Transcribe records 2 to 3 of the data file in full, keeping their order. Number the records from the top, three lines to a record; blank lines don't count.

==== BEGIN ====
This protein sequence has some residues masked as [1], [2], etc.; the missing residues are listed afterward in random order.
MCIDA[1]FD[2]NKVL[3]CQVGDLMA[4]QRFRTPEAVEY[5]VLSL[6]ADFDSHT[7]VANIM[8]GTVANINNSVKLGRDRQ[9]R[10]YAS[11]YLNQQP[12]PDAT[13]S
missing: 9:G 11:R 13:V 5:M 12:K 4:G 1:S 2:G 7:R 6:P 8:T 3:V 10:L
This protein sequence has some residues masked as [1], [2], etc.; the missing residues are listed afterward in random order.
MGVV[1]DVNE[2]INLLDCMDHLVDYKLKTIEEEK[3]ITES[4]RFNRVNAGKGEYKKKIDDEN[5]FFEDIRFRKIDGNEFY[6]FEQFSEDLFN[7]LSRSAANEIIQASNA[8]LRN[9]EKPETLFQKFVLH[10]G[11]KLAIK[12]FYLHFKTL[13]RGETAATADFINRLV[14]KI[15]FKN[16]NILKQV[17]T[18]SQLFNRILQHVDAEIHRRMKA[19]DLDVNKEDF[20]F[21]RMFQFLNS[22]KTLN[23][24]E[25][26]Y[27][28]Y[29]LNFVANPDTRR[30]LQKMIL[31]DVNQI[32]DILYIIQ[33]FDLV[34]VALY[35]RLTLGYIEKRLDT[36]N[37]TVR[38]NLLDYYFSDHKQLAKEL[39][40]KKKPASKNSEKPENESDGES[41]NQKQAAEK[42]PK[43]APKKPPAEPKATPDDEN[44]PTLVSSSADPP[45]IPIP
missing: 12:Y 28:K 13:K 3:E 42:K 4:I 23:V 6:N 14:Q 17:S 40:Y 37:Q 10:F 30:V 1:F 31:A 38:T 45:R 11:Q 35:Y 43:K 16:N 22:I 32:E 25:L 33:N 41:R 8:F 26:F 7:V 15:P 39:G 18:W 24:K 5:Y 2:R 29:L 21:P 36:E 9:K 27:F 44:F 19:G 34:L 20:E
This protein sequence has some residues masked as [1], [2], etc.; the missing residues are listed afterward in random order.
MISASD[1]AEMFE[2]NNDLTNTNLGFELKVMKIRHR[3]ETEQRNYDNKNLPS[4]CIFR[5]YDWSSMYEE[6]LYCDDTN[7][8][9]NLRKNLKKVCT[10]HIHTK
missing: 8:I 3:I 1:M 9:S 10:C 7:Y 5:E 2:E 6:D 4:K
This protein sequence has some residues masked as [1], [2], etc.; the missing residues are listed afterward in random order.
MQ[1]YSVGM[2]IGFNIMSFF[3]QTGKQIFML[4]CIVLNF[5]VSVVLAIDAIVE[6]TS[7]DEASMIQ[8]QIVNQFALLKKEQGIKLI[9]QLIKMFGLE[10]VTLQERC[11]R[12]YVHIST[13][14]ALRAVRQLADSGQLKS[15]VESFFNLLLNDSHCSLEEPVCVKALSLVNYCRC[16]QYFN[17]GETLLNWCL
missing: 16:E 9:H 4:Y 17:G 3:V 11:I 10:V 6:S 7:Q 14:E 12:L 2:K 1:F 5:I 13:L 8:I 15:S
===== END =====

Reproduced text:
This protein sequence has some residues masked as [1], [2], etc.; the missing residues are listed afterward in random order.
MGVV[1]DVNE[2]INLLDCMDHLVDYKLKTIEEEK[3]ITES[4]RFNRVNAGKGEYKKKIDDEN[5]FFEDIRFRKIDGNEFY[6]FEQFSEDLFN[7]LSRSAANEIIQASNA[8]LRN[9]EKPETLFQKFVLH[10]G[11]KLAIK[12]FYLHFKTL[13]RGETAATADFINRLV[14]KI[15]FKN[16]NILKQV[17]T[18]SQLFNRILQHVDAEIHRRMKA[19]DLDVNKEDF[20]F[21]RMFQFLNS[22]KTLN[23][24]E[25][26]Y[27][28]Y[29]LNFVANPDTRR[30]LQKMIL[31]DVNQI[32]DILYIIQ[33]FDLV[34]VALY[35]RLTLGYIEKRLDT[36]N[37]TVR[38]NLLDYYFSDHKQLAKEL[39][40]KKKPASKNSEKPENESDGES[41]NQKQAAEK[42]PK[43]APKKPPAEPKATPDDEN[44]PTLVSSSADPP[45]IPIP
missing: 12:Y 28:K 13:K 3:E 42:K 4:I 23:V 6:N 14:Q 17:S 40:Y 37:Q 10:F 30:V 1:F 31:A 38:T 45:R 11:Q 35:Y 43:K 16:N 22:I 32:E 25:L 33:N 41:R 8:F 26:F 7:V 15:P 39:G 18:W 24:K 5:Y 2:R 29:L 21:P 36:E 9:K 27:F 44:F 19:G 34:L 20:E
This protein sequence has some residues masked as [1], [2], etc.; the missing residues are listed afterward in random order.
MISASD[1]AEMFE[2]NNDLTNTNLGFELKVMKIRHR[3]ETEQRNYDNKNLPS[4]CIFR[5]YDWSSMYEE[6]LYCDDTN[7][8][9]NLRKNLKKVCT[10]HIHTK
missing: 8:I 3:I 1:M 9:S 10:C 7:Y 5:E 2:E 6:D 4:K